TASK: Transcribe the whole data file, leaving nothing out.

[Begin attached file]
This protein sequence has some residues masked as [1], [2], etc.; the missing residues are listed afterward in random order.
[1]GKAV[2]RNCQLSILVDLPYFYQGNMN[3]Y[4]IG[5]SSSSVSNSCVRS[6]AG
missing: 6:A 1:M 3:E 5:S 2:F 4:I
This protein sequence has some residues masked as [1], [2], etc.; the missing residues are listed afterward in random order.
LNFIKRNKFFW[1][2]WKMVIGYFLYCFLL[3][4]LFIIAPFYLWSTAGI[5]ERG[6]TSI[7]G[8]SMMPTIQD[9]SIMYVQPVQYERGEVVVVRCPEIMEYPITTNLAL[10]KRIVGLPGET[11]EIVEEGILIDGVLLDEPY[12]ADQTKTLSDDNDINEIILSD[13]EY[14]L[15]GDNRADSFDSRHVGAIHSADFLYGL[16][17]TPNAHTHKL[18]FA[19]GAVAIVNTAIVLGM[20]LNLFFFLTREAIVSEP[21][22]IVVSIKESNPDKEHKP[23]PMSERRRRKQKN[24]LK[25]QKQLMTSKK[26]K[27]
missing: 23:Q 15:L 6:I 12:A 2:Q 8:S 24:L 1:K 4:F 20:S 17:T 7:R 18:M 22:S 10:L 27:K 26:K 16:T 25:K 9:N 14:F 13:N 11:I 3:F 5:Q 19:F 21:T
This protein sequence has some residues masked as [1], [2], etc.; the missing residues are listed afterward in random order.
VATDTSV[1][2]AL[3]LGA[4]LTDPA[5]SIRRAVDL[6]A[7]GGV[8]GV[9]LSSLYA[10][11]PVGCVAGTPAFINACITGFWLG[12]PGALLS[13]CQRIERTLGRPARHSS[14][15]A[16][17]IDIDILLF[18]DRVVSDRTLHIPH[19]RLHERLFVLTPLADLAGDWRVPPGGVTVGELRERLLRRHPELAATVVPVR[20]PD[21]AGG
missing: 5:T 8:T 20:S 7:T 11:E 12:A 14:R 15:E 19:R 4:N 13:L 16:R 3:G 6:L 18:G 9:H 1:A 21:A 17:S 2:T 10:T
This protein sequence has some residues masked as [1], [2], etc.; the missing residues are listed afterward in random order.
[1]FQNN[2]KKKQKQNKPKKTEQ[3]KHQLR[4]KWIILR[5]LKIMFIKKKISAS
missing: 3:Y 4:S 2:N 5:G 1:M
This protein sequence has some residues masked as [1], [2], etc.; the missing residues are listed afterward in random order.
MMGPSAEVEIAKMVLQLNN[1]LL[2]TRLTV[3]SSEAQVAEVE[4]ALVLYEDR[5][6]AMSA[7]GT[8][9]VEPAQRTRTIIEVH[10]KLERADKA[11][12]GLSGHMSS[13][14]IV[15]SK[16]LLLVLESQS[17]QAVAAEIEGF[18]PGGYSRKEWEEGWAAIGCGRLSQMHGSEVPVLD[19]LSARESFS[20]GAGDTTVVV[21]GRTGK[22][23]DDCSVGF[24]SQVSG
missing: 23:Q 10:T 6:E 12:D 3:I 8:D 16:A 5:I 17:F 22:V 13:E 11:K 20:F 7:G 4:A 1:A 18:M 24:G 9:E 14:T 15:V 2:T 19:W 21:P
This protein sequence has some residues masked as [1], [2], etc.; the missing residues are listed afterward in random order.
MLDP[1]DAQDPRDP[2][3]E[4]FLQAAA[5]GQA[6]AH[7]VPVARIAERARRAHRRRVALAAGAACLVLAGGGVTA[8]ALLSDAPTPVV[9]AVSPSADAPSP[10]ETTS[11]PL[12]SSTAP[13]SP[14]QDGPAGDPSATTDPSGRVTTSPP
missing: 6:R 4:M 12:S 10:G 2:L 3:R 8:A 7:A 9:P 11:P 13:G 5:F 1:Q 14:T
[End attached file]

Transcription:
This protein sequence has some residues masked as [1], [2], etc.; the missing residues are listed afterward in random order.
[1]GKAV[2]RNCQLSILVDLPYFYQGNMN[3]Y[4]IG[5]SSSSVSNSCVRS[6]AG
missing: 6:A 1:M 3:E 5:S 2:F 4:I
This protein sequence has some residues masked as [1], [2], etc.; the missing residues are listed afterward in random order.
LNFIKRNKFFW[1][2]WKMVIGYFLYCFLL[3][4]LFIIAPFYLWSTAGI[5]ERG[6]TSI[7]G[8]SMMPTIQD[9]SIMYVQPVQYERGEVVVVRCPEIMEYPITTNLAL[10]KRIVGLPGET[11]EIVEEGILIDGVLLDEPY[12]ADQTKTLSDDNDINEIILSD[13]EY[14]L[15]GDNRADSFDSRHVGAIHSADFLYGL[16][17]TPNAHTHKL[18]FA[19]GAVAIVNTAIVLGM[20]LNLFFFLTREAIVSEP[21][22]IVVSIKESNPDKEHKP[23]PMSERRRRKQKN[24]LK[25]QKQLMTSKK[26]K[27]
missing: 23:Q 15:L 6:I 12:A 2:Q 8:S 24:L 1:K 4:F 20:S 17:T 7:R 18:M 22:S 10:L 27:K 26:K 16:T 25:K 9:N 14:F 13:N 11:I 3:F 5:Q 19:F 21:T
This protein sequence has some residues masked as [1], [2], etc.; the missing residues are listed afterward in random order.
VATDTSV[1][2]AL[3]LGA[4]LTDPA[5]SIRRAVDL[6]A[7]GGV[8]GV[9]LSSLYA[10][11]PVGCVAGTPAFINACITGFWLG[12]PGALLS[13]CQRIERTLGRPARHSS[14][15]A[16][17]IDIDILLF[18]DRVVSDRTLHIPH[19]RLHERLFVLTPLADLAGDWRVPPGGVTVGELRERLLRRHPELAATVVPVR[20]PD[21]AGG
missing: 5:T 8:T 20:S 7:T 11:E 12:A 14:R 15:E 19:R 4:N 13:L 16:R 3:G 6:L 18:G 9:H 1:A 21:A 17:S 2:T 10:T
This protein sequence has some residues masked as [1], [2], etc.; the missing residues are listed afterward in random order.
[1]FQNN[2]KKKQKQNKPKKTEQ[3]KHQLR[4]KWIILR[5]LKIMFIKKKISAS
missing: 3:Y 4:S 2:N 5:G 1:M
This protein sequence has some residues masked as [1], [2], etc.; the missing residues are listed afterward in random order.
MMGPSAEVEIAKMVLQLNN[1]LL[2]TRLTV[3]SSEAQVAEVE[4]ALVLYEDR[5][6]AMSA[7]GT[8][9]VEPAQRTRTIIEVH[10]KLERADKA[11][12]GLSGHMSS[13][14]IV[15]SK[16]LLLVLESQS[17]QAVAAEIEGF[18]PGGYSRKEWEEGWAAIGCGRLSQMHGSEVPVLD[19]LSARESFS[20]GAGDTTVVV[21]GRTGK[22][23]DDCSVGF[24]SQVSG
missing: 23:Q 10:T 6:E 12:D 3:I 8:D 16:A 5:I 17:F 22:V 13:E 11:K 20:F 7:G 4:A 1:A 18:M 24:G 9:E 14:T 15:V 2:T 19:W 21:P
This protein sequence has some residues masked as [1], [2], etc.; the missing residues are listed afterward in random order.
MLDP[1]DAQDPRDP[2][3]E[4]FLQAAA[5]GQA[6]AH[7]VPVARIAERARRAHRRRVALAAGAACLVLAGGGVTA[8]ALLSDAPTPVV[9]AVSPSADAPSP[10]ETTS[11]PL[12]SSTAP[13]SP[14]QDGPAGDPSATTDPSGRVTTSPP
missing: 6:R 4:M 12:S 10:G 2:L 3:R 8:A 7:A 9:P 11:P 13:G 5:F 1:Q 14:T